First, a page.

Anna's intrigues under the Ducas regime
Following this failure to achieve imperial power, Anna Dalassena maintained constant hostility to the Ducas family,[] and 'lived for intrigue until she had succeeded in placing her son on the throne.'[] For the fourteen years after her husband's death on 12 July 1067,[] she protected the family fortunes as uncontested matriarch and manoeuvred her sons into a position from which they might seize power, until Alexius' successful coup d'état in 1081 when only in his mid-twenties. After seeing Constantine X Ducas on the throne between 1059 and 1067 in place of the husband she would have loved to see there, as part of her master plan she then supported Constantine's widow, Eudocia Macrembolitissa, and Eudocia's second husband Romanus IV Diogenes (1068-1071) against the rest of the Ducas family who disapproved of this marriage. Anna Dalassena was to be one of Romanus' strongest supporters and saw her sons serving in his campaigns. Anna's eldest son Manuel, despite his youth, was soon appointed curopalates and strategos autocrator (commander-in-chief) in the East, and, though captured by the Turks, successfully managed to convince the Turkish sultan's rival, Chrysokoulos, to ally himself with the Byzantines against his old master. However, Manuel died there following an ear infection in the spring of 1071. Anna rushed from the capital to Bithynia to her son's death-bed in a monastery, and performed his funeral rites; she then sent Alexius her third son (who was only fourteen years of age) to Romanus to serve in Manuel's stead, but because Anna's second son Isaac was already with the army, Romanus decided not to send Alexius on campaign out of consideration for his mother.[]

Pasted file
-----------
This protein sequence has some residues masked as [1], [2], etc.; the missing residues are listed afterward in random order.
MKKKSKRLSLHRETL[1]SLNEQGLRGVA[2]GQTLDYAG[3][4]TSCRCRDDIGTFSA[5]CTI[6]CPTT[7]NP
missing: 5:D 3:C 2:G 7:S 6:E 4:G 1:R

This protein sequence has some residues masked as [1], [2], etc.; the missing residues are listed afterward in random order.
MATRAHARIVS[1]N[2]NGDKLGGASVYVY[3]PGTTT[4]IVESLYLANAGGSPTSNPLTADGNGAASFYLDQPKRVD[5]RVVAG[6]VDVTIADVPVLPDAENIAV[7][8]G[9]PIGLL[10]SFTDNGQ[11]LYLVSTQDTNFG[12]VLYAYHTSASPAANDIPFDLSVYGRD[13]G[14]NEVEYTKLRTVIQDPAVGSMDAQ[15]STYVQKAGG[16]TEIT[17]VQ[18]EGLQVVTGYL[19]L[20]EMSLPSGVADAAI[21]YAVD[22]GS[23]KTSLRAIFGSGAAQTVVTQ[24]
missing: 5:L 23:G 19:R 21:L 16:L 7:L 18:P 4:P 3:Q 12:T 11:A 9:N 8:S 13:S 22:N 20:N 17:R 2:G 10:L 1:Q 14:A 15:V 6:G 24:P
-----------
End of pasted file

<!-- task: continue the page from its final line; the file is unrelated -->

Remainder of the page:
The Ducas family returned to power after Romanus IV's defeat by the Seljuk Turks at the battle of Mantzikert in 1071. Anna, however, retained her loyalties to Romanus IV Diogenes and was targeted by the new government (essentially now under the management of her old enemy the Caesar John Ducas, uncle of Michael VII) for her loyalties to the overthrown regime. She was put on trial, after letters which she had sent to Romanus were intercepted. The Comneni maintained that the correspondence had been forged to incriminate her. Bryennius relates that, during her trial at the palace on charges of treason, she produced an icon of Christ from under her robe, proclaiming her innocence and that Christ, 'the Supreme Judge who knows the secrets of the heart', was the judge between them and herself.[] Her judges were overawed by her dignity and severity, but were forced to convict her as a rebel, and she was banished to a monastery on the island of Principo, a favourite retreat for exiled imperial women, along with her sons, at the beginning of 1072. Whatever her protestations of innocence, if we bear in mind that she had recently married her daughter Theodora to Romanus IV's son Constantine, it is highly likely that she was in fact still intriguing to restore Romanus to the throne, and her exile might not have been undeserved. Some of her seals prior to 1081 bear the titles monache (nun) as well as curopalatissa, so Anna either took the veil on the death of her husband or during this period of exile in her Principo monastery.[] She was however shortly afterwards recalled to the capital when the Caesar John Ducas lost his influence over the new and indecisive emperor Michael VII. []